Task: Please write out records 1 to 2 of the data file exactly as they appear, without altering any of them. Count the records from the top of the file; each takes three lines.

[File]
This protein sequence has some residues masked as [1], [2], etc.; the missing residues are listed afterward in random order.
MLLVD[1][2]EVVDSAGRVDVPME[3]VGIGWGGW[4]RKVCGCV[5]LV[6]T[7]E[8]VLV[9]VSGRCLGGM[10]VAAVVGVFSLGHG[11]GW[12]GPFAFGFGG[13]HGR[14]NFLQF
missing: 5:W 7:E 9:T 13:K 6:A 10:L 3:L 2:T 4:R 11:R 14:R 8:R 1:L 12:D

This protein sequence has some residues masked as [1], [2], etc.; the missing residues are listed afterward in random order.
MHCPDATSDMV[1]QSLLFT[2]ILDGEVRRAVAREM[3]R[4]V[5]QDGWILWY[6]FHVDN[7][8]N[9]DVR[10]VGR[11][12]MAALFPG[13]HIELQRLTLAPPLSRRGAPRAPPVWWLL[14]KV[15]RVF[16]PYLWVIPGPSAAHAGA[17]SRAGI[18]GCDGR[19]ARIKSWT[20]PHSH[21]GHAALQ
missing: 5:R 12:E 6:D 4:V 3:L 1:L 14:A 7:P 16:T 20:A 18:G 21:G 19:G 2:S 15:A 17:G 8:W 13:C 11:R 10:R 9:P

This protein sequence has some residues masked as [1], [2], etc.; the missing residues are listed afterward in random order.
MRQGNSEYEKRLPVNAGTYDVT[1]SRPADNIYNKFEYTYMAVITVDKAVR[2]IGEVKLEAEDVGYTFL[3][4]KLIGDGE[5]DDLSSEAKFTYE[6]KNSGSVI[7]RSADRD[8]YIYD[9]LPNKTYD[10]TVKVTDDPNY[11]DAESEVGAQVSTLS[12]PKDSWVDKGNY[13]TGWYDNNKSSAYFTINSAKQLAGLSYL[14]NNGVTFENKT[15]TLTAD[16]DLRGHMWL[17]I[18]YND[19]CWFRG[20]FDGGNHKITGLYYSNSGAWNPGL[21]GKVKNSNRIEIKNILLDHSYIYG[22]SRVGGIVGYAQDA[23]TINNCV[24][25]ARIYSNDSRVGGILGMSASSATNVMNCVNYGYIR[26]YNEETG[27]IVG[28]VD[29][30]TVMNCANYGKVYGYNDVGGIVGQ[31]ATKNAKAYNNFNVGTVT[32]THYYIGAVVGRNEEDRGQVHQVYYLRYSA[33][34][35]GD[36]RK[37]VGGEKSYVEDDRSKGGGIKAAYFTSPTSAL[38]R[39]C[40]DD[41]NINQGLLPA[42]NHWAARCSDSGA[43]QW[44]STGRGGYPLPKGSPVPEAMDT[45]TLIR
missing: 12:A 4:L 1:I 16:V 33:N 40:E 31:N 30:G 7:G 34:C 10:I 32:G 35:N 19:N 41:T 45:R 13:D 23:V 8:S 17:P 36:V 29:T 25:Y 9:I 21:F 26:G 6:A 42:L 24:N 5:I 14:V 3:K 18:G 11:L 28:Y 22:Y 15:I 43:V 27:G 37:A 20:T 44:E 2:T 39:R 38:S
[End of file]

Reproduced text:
This protein sequence has some residues masked as [1], [2], etc.; the missing residues are listed afterward in random order.
MLLVD[1][2]EVVDSAGRVDVPME[3]VGIGWGGW[4]RKVCGCV[5]LV[6]T[7]E[8]VLV[9]VSGRCLGGM[10]VAAVVGVFSLGHG[11]GW[12]GPFAFGFGG[13]HGR[14]NFLQF
missing: 5:W 7:E 9:T 13:K 6:A 10:L 3:L 2:T 4:R 11:R 14:R 8:R 1:L 12:D

This protein sequence has some residues masked as [1], [2], etc.; the missing residues are listed afterward in random order.
MHCPDATSDMV[1]QSLLFT[2]ILDGEVRRAVAREM[3]R[4]V[5]QDGWILWY[6]FHVDN[7][8]N[9]DVR[10]VGR[11][12]MAALFPG[13]HIELQRLTLAPPLSRRGAPRAPPVWWLL[14]KV[15]RVF[16]PYLWVIPGPSAAHAGA[17]SRAGI[18]GCDGR[19]ARIKSWT[20]PHSH[21]GHAALQ
missing: 5:R 12:E 6:D 4:V 3:L 1:L 14:A 7:P 16:T 20:A 18:G 21:G 19:G 2:S 15:A 17:G 8:W 13:C 11:R 10:R 9:P